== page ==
6. Conclusions

The study of urban transformations and social changes linked to tourism cycles gains greater importance when faced from a comparative perspective. The neighborhoods of El Terreno in Palma (Mallorca) and Santa Catalina-Canteras in Las Palmas de Gran Canaria (Gran Canaria), located in the two most populous cities of their respective archipelagos, had a similar urban-tourist development until the end of the 20th century. They are neighborhoods that originally housed summer homes for owners of their respective cities and later became a hotel and residential area that accommodated foreign tourists, a specialization that increased from the 1950s until the 1980s, when their maturity as tourist neighborhoods was affected by a certain obsolescence.
Over the years, both spaces have maintained a complementary relationship with the rest of the urban neighborhoods, given that they have not only been places of leisure for visitors and tourists, but also for the enjoyment of the local population, as well as a place of permanent residence for a considerable number of residents. In the case of Santa Catalina-Canteras, the renovation actions undertaken since then have increased the residentialization of the neighborhood, giving it a certain tourist–residential hybridity. However, in El Terreno, there was a certain differentiation of uses between a higher and more distant area from the coast of a residential nature, more degraded, and the coastal area, with a residential and tourist function, both of higher quality.
During the first three lustrums of this century, both in Santa Catalina-Canteras and in El Terreno (especially in its upper area), the most deteriorated properties that had been withdrawn from the tourist accommodation offer were put on the rental market, with many workers with scarce resources agreeing to rent them, mostly labor immigrants from non-EU countries. Therefore, these neighborhoods have contributed to the development of the consolidated city, both from an urban, housing, and economic point of view. However, they have been integrated into it with a particular idiosyncrasy, as tourists, labor immigrants, lifestyle immigrants, and residents of different origins have shared the leisure space represented by its beaches and surroundings and have participated in the dynamism of its tourist and tourist–residential economy.
Since 2014, the demographic and economic dynamics of the two neighborhoods in this study have diverged. In the first case, Santa Catalina-Canteras, the revaluation of the neighborhood for tourist use has caused a demographic loss, while in the second, El Terreno, its residential strength has been recovered, attracting foreigners with high purchasing power. At the same time, in Santa Catalina-Canteras, the revaluation of tourism has meant an increase in rents and purchase prices and, indirectly, has increased the income levels of the population. Thus, the process of gentrification has led to neighborhood protests, who consider that the investment in the refurbishment of properties for rent as holiday homes is contributing to the expulsion of residents, a type of reaction that has not occurred in the rest of the city’s neighborhoods.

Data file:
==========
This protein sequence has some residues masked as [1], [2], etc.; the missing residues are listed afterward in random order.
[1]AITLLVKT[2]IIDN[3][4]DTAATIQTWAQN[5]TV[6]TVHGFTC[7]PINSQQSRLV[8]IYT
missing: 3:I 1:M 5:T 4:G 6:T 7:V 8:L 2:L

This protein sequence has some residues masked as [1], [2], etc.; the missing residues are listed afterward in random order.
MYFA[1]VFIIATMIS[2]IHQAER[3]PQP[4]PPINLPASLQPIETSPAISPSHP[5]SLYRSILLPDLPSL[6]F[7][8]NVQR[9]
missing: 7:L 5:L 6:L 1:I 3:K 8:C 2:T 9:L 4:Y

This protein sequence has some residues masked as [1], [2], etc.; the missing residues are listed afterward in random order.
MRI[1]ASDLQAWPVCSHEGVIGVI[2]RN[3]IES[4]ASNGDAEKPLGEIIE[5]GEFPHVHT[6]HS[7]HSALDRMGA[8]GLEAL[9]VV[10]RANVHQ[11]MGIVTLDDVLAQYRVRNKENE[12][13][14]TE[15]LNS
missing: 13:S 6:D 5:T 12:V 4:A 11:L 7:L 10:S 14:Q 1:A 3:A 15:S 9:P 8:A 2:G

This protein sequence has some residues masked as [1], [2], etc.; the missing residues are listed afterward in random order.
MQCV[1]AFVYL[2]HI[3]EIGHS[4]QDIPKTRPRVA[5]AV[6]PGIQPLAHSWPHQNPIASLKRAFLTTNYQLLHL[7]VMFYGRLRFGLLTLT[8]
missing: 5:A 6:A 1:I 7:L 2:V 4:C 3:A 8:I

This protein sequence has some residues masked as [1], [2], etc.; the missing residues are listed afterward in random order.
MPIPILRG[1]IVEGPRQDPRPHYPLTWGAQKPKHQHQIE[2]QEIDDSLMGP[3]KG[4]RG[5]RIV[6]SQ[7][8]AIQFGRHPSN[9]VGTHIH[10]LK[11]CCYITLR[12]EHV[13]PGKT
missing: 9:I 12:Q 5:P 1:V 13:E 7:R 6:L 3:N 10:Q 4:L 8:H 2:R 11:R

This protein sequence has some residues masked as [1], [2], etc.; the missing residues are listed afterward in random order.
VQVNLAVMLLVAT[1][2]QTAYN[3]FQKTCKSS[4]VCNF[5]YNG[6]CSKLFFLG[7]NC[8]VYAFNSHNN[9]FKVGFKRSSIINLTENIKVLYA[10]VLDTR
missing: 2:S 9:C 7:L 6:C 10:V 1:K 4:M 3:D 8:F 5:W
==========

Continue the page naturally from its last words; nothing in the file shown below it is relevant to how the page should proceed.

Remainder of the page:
In the case of El Terreno, an influential real estate sector has been consolidated, as well as a residential sector linked to a high economic level population, which has meant that the average gross income of this urban sector is among the highest in Palma. Unlike other neighborhoods in the capital of Mallorca, the first gentrification dynamics have not, for the moment, produced a high level of neighborhood protest. They are probably not yet very visible to the public, but they are irreversible. The gentrification in El Terreno is part of an expansive wave that first affected the historic center and later the neighboring districts of Santa Catalina and Espanyolet. It is a process that, like an oil stain, has been spreading to potentially profitable areas of the city for real estate investment.
In short, the two mature tourist districts, in the island cities of Palma and Las Palmas de Gran Canaria, offer divergent trajectories in this phase of late capitalism. In both, we witness a certain social elitization in a context of revaluation, after a phase of loss of value, according to the model of life cycle of the neighborhoods, but in Santa Catalina-Canteras, this occurs in a context of tourist rejuvenation and in El Terreno, of decline, according to the model of life cycle of the destinations. In conclusion, the productive reorganization, and the search for new capital gains result in a process of gentrification, either predominantly tourist, in the case of Santa Catalina-Canteras, or residential, in the case of El Terreno, conditioning their functional specialization and promoting social inequality.
At the time of writing, it is difficult to predict what the future trends will be in these urban-tourist areas, as the pandemic has considerably reduced the flow of tourists and labor migrants, contracted investment in tourist rehabilitation, and led to a decrease in real estate transactions and a fall in house prices. However, it is likely that the hybrid character of these areas will favor an earlier recovery than that which will characterize other tourist enclaves on the coast, outside the big cities.

Author Contributions

Conceptualization, methodology, investigation, resources, writing, and review and editing: J.D.-M., J.M.P.-C., J.M.G.-P. and D.S.-A. All authors have read and agreed to the published version of the manuscript.